Crossgate, County Durham

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Crossgate is a small area of housing that sits above North Road but below the Neville's Cross area of Durham. It is predominantly occupied by students at Durham University who favour the area due to its proximity to the university departments in the Elvet and Palace Green areas of the city.

Local amenities[edit]

Crossgate boasts two pubs (Ye Olde Elm Tree and The Angel), a working men's club and a pancake cafe, all of which exist as part of a cheerful community housed in pretty late Victorian brick terraced houses. St Margaret's Church, built in the 12th century, stands on a small bluff at the foot of Crossgate; its churchyard, extending from South Street up to Margery Lane, provides a significant green space in the Crossgate quarter of Durham.


Crossgate is one of the oldest centres of Durham.[1] In the Middle Ages, there was a borough separate from the borough of Durham, called Crossgate or Old Borough, and comprising Crossgate itself, Allergate and South Street; it was more or less coterminous with the chapelry of St Margaret of Antioch. It was under the lordship of Durham Priory and had its own borough court, but had no market of its own.[2] Crossgate was first joined to the main centre of Durham, where the markets were held, when Bishop Flambard built Framwellgate Bridge, about the year 1128.[3] From being a chapelry of the parish of St Oswald's Church, St Margaret's was made an independent parish in 1431, and St Margaret's Church promoted from a chapel of ease to a parish church.[4] The earliest parts of the church are Norman,[5] The area of residence shrank considerably during the fourteenth and fifteenth centuries,[6] but grew again rapidly during the nineteenth century. Crossgate's present largely residential character is at least partly the result of the nineteenth-century construction of North Road as a principal shopping street.[7]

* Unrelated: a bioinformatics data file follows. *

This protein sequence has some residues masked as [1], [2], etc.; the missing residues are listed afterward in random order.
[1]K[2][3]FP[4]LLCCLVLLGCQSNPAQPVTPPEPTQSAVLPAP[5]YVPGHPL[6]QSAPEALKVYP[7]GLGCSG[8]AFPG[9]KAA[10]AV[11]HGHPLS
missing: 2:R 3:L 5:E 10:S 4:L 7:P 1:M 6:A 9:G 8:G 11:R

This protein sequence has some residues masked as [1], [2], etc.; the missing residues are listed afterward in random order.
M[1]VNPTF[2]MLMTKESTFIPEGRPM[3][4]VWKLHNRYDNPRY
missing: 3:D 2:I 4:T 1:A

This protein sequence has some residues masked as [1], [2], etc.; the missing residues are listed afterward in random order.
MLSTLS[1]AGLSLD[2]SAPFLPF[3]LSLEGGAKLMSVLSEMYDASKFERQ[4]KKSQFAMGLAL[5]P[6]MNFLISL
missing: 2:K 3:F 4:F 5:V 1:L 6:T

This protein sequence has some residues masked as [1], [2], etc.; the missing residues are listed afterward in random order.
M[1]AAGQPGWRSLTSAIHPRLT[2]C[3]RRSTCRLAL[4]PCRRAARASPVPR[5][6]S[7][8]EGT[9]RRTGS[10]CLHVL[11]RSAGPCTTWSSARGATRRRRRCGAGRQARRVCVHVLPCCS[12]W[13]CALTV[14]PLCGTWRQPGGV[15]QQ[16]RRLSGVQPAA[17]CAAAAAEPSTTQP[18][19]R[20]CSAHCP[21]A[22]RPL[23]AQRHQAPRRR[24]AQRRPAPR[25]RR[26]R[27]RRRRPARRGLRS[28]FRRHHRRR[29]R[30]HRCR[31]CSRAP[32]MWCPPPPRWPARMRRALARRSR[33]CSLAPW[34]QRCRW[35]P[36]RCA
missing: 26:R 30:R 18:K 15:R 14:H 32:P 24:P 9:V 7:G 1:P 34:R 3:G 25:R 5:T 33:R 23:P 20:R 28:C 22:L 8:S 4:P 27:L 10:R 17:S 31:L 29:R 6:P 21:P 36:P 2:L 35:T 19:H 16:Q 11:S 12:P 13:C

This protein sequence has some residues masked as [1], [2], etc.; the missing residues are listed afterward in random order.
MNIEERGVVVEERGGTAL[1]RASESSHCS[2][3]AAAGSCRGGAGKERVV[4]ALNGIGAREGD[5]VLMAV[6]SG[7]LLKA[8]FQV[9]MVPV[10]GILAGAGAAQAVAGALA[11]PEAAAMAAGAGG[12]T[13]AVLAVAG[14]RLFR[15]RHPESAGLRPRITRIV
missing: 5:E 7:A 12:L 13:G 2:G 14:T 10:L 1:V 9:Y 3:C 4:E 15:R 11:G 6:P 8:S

Coordinates: 54°46.5′N 1°34.9′W / 54.7750°N 1.5817°W / 54.7750; -1.5817

References and footnotes[edit]

  • Margot Johnson. "Crossgate" in Durham: Historic and University City and surrounding area. Sixth Edition. Turnstone Ventures. 1992. ISBN 094610509X. Page 14.
  1. ^ M. Bonney, Lordship and the Urban Community: Durham and Its Overlords, 1250-1540 (Cambridge, 1990), pp. 29-30, 43
  2. ^ Records of the Borough of Crossgate, Durham, 1312-1531, ed. Richard Britnell, Surtees Society 312 (Durham, 2008), pp. xvii-xxxvi
  3. ^ N. Pevsner, and E. Williamson, County Durham, 2nd edition, The Buildings of England (Harmondsworth, 1983), p. 230
  4. ^ M. Harvey, Lay Religious Life in Late Medieval Durham (Woodbridge, 2006), pp. 7-8
  5. ^ Pevsner and Williamson, County Durham, pp. 220-1
  6. ^ Records of the Borough of Crossgate, ed. Britnell, pp. xxvi-xxvii
  7. ^ D. Simpson, Durham City (Sunderland, no date), pp. 99-103